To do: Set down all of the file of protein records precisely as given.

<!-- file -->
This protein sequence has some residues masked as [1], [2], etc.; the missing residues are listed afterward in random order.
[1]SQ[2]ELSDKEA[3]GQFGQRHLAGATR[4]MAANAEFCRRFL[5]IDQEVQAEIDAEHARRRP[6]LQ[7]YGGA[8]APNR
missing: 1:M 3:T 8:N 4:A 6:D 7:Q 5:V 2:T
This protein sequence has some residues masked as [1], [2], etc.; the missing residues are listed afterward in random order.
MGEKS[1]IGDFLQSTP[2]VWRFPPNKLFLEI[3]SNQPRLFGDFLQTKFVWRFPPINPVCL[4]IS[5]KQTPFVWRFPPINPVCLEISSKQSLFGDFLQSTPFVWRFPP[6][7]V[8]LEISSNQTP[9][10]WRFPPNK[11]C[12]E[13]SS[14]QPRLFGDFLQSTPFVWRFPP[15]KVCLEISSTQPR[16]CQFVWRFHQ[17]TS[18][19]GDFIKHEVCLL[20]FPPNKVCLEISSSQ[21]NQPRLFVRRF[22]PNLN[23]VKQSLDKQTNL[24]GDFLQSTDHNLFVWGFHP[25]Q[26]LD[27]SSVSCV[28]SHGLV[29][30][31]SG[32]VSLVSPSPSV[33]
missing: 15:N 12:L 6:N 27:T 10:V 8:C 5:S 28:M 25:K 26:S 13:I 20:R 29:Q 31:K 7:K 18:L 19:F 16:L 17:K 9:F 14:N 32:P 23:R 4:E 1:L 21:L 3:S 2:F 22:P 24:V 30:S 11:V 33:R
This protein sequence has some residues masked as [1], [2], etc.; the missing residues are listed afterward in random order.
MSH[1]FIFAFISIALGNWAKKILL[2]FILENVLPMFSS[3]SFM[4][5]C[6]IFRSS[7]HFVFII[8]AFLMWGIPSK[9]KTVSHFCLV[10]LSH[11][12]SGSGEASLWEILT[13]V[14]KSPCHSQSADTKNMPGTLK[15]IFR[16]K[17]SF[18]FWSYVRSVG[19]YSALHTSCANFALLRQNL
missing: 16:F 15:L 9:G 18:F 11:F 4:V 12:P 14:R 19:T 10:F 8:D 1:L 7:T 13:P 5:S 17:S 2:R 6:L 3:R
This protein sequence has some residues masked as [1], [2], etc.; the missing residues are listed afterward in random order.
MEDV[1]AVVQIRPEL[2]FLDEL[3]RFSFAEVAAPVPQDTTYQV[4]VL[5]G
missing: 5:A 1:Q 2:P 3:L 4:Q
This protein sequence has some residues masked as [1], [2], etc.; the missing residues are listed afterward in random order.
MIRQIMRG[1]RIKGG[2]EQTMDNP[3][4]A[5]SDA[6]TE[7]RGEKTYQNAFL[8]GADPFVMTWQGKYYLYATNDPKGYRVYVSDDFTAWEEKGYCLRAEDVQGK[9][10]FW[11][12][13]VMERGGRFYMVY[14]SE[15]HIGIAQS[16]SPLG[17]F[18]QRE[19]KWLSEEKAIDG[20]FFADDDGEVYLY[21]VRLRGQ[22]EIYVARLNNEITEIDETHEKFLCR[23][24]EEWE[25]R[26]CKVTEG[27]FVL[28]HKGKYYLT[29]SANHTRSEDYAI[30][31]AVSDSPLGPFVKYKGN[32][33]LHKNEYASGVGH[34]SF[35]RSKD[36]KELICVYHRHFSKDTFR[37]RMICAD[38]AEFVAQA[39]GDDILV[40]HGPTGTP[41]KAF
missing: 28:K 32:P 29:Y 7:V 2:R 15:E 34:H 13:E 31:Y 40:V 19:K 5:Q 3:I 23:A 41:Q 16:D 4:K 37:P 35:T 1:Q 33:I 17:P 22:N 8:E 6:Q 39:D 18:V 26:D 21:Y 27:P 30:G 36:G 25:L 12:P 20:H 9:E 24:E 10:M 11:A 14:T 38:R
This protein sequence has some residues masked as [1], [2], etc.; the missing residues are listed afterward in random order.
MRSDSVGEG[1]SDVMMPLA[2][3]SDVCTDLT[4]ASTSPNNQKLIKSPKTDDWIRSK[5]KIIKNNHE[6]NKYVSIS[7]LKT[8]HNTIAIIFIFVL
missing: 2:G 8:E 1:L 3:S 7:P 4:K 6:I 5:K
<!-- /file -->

This protein sequence has some residues masked as [1], [2], etc.; the missing residues are listed afterward in random order.
[1]SQ[2]ELSDKEA[3]GQFGQRHLAGATR[4]MAANAEFCRRFL[5]IDQEVQAEIDAEHARRRP[6]LQ[7]YGGA[8]APNR
missing: 1:M 3:T 8:N 4:A 6:D 7:Q 5:V 2:T
This protein sequence has some residues masked as [1], [2], etc.; the missing residues are listed afterward in random order.
MGEKS[1]IGDFLQSTP[2]VWRFPPNKLFLEI[3]SNQPRLFGDFLQTKFVWRFPPINPVCL[4]IS[5]KQTPFVWRFPPINPVCLEISSKQSLFGDFLQSTPFVWRFPP[6][7]V[8]LEISSNQTP[9][10]WRFPPNK[11]C[12]E[13]SS[14]QPRLFGDFLQSTPFVWRFPP[15]KVCLEISSTQPR[16]CQFVWRFHQ[17]TS[18][19]GDFIKHEVCLL[20]FPPNKVCLEISSSQ[21]NQPRLFVRRF[22]PNLN[23]VKQSLDKQTNL[24]GDFLQSTDHNLFVWGFHP[25]Q[26]LD[27]SSVSCV[28]SHGLV[29][30][31]SG[32]VSLVSPSPSV[33]
missing: 15:N 12:L 6:N 27:T 10:V 8:C 5:S 28:M 25:K 26:S 13:I 20:R 29:Q 31:K 7:K 18:L 19:F 16:L 17:K 9:F 14:N 32:P 23:R 4:E 1:L 21:L 3:S 2:F 22:P 24:V 30:S 11:V 33:R
This protein sequence has some residues masked as [1], [2], etc.; the missing residues are listed afterward in random order.
MSH[1]FIFAFISIALGNWAKKILL[2]FILENVLPMFSS[3]SFM[4][5]C[6]IFRSS[7]HFVFII[8]AFLMWGIPSK[9]KTVSHFCLV[10]LSH[11][12]SGSGEASLWEILT[13]V[14]KSPCHSQSADTKNMPGTLK[15]IFR[16]K[17]SF[18]FWSYVRSVG[19]YSALHTSCANFALLRQNL
missing: 16:F 15:L 9:G 18:F 11:F 4:V 12:P 14:R 19:T 10:F 8:D 1:L 7:T 13:P 5:S 17:S 2:R 6:L 3:R
This protein sequence has some residues masked as [1], [2], etc.; the missing residues are listed afterward in random order.
MEDV[1]AVVQIRPEL[2]FLDEL[3]RFSFAEVAAPVPQDTTYQV[4]VL[5]G
missing: 5:A 1:Q 2:P 3:L 4:Q
This protein sequence has some residues masked as [1], [2], etc.; the missing residues are listed afterward in random order.
MIRQIMRG[1]RIKGG[2]EQTMDNP[3][4]A[5]SDA[6]TE[7]RGEKTYQNAFL[8]GADPFVMTWQGKYYLYATNDPKGYRVYVSDDFTAWEEKGYCLRAEDVQGK[9][10]FW[11][12][13]VMERGGRFYMVY[14]SE[15]HIGIAQS[16]SPLG[17]F[18]QRE[19]KWLSEEKAIDG[20]FFADDDGEVYLY[21]VRLRGQ[22]EIYVARLNNEITEIDETHEKFLCR[23][24]EEWE[25]R[26]CKVTEG[27]FVL[28]HKGKYYLT[29]SANHTRSEDYAI[30][31]AVSDSPLGPFVKYKGN[32][33]LHKNEYASGVGH[34]SF[35]RSKD[36]KELICVYHRHFSKDTFR[37]RMICAD[38]AEFVAQA[39]GDDILV[40]HGPTGTP[41]KAF
missing: 28:K 32:P 29:Y 7:V 2:R 15:E 34:H 13:E 31:Y 40:V 19:K 5:Q 3:I 23:A 41:Q 16:D 4:K 37:P 35:T 1:Q 33:I 17:P 22:N 8:E 6:Q 39:D 18:V 26:D 21:Y 27:P 30:G 36:G 25:L 12:P 20:H 9:E 24:E 10:M 11:A 14:T 38:R
This protein sequence has some residues masked as [1], [2], etc.; the missing residues are listed afterward in random order.
MRSDSVGEG[1]SDVMMPLA[2][3]SDVCTDLT[4]ASTSPNNQKLIKSPKTDDWIRSK[5]KIIKNNHE[6]NKYVSIS[7]LKT[8]HNTIAIIFIFVL
missing: 2:G 8:E 1:L 3:S 7:P 4:K 6:I 5:K